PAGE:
Do you want to line your pond with fibreglass? If you’re planning to fibreglass a pond, then the first thing that you should consider is the weather. If the weather conditions are damp, or it looks like a storm is on the way, then it’s not the ideal time to fibreglass your pond.
You could choose to get a tarpaulin tent built over the pond to keep the area completely dry. The rate of the fibreglass pond’s cure could also be affected by weather that is over 25°C. Note also that there are resins that may not work properly in temperatures lower than 10°C.
Also know that fibreglass also doesn’t adhere to products made of plastic. So if there is anything made of plastic in the pond, such as the guttering, then a seal may need to be created.
What do you need to fibreglass your pond?
This is everything that’s needed to fibreglass a pond:
- A strand mat, chopped, of 450gsm
- Flow coat
- Polyester resin
- Catalyst syringe and dispenser
- Acetone, either a roller cleaner or a brush
- Brushes that can be thrown away
- Mixing buckets of at least 2.5 ltr
- Sticks for mixing
- Storage bucket of around 1.6 ltr
- Metal rollers
- Paint rollers
- Removing cream for resin
- Gloves made of rubber
Before adding fibreglass to the pond, the surface will first need to be prepared. Before the lamination process begins, consider lightly rendering the pond. If you want to use fibreglass to matte your pond, then you’ll need to avoid sharp and right-angled corners.
The surface that will be created, using sand or cement, is what will then be replicated when fibreglass and resin are used. This is why it’s important to sand sharp areas of the pond. The result of the sanding process is a smooth finish all across the pond.
Before you can add fibreglass to your pond, the surface that’s rendered must be both dry as well as clean.
Once the resin or the gel coat has been mixed, you won’t be able to take a break. This is because the resin or gel coat could end up curing while you’re on your break.
What are the steps involved in adding fibreglass to a pond?
There are several steps involved in adding fibreglass to a pond. These include:
· Step One
The first step involves cutting the fibreglass into squares of 50cm each, so they can be used more easily. A Stanley knife or scissors are usually used for this step.
· Step Two
Next, the resin will need to be mixed with the catalyst. If you’re using a catalyst syringe or dispenser, then add around 10cc of the catalyst for every 1L of the resin. If the weather is cold, then increase the amount of catalyst being used to 25cc. The result is a hardening time of 45 minutes.
Using the correct ratio of catalyst to resin is important. No less than 10cc of catalyst and no more than 30cc of catalyst should be used, per 1L of resin. Going above or below this ratio could end up affecting the curing time.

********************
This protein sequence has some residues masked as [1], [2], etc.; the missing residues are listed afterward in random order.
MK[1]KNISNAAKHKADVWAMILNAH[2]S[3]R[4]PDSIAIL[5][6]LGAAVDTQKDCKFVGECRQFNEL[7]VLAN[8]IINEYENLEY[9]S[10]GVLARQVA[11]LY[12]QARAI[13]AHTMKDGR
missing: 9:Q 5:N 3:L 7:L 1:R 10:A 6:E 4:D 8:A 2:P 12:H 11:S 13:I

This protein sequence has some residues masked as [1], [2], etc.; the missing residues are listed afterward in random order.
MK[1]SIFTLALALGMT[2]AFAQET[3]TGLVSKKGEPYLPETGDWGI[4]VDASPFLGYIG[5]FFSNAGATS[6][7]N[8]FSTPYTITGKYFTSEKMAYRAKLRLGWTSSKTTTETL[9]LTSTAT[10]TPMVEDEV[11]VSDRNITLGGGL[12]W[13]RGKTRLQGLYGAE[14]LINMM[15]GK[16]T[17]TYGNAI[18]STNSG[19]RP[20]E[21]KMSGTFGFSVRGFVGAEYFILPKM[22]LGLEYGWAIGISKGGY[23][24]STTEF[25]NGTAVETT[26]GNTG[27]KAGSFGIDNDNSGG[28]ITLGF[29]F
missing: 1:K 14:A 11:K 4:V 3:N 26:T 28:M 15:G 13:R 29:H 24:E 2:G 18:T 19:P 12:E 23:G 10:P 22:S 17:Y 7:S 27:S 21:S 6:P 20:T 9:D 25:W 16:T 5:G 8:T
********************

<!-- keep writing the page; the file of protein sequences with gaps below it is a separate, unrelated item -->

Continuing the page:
· Step Three
Next, it’s time to make use of the brushes or rollers to apply a thin resin coat. You can use a brush of 10 cm for this purpose. For around 1 metre of square area, around 250 ml resin should be used. This is the primer coat, and it should be allowed to harden for a minimum of two hours. (It’s best if it’s left to harden overnight.)
Ensure that the pond is completely dry while fibreglass is added to it. Should the area that was primed get wet, then it should be dried out before proceeding to the next step.
· Step Four
During this step, it’s best to work with only 1/2 sq m of area at a time. First, another coat of resin, together with the hardener, will need to be applied on the surface of the pond. As soon as this is done, fibreglass matting 1 square will need to be applied on the surface that’s still wet.
Use your brush or rollers to apply even more resin on the surface of the matting. When the matting has been wetted out, you can proceed to the next step. Around 1/2 L of resin should be used per 1/2 m of matting.
· Step Five
Now, it’s time to place the second layer of the 1/2 m matting on top of the layer that you just applied. The second layer of matting should be thoroughly coated using resin. A metal roller can help in consolidating both these layers. It also helps to get rid of wrinkles or air.
If the wetting out process fails, and if the mat or the resin has not been consolidated, it could end up pin-holing the project. Pin-holing is what happens when dry fibres manage to make their way through the surface of the gel coat. This can result in leakages that are difficult to fix.
· Step Six
Repeat steps four and five in each area of the pond. The joins in each of the layers that are placed should overlap with the layer that is succeeding. This should be applied to the whole pond.
· Step Seven
Finally, the flow coat will need to be applied. This should ideally be applied as soon as the structure is dry. This will help to ensure that the bond is good. Around 2 kg of the flow coat will need to be mixed with the catalyst. For around 20cc of the flow coat, you’ll need to add 1 L of the catalyst.
Using a paintbrush, paint the flow coat that’s been catalyzed, on every surface of the pond.
If you want to fibreglass your pond, this guide can help you learn what the steps involved in the process are. Furthermore, if you need any assistance, you can always reach out to your Perth pool installer for advice. From what materials you’ll need, to how to prepare your pond, follow the steps in this guide to easily fibreglass any pond. Be careful regarding the measurements you’re using, and adhere to the right ratio of catalyst and resin, as well as the catalyst and the flow coat. This will help you fibreglass your pond more effectively.
Written Lifestyle Contributor by Rosy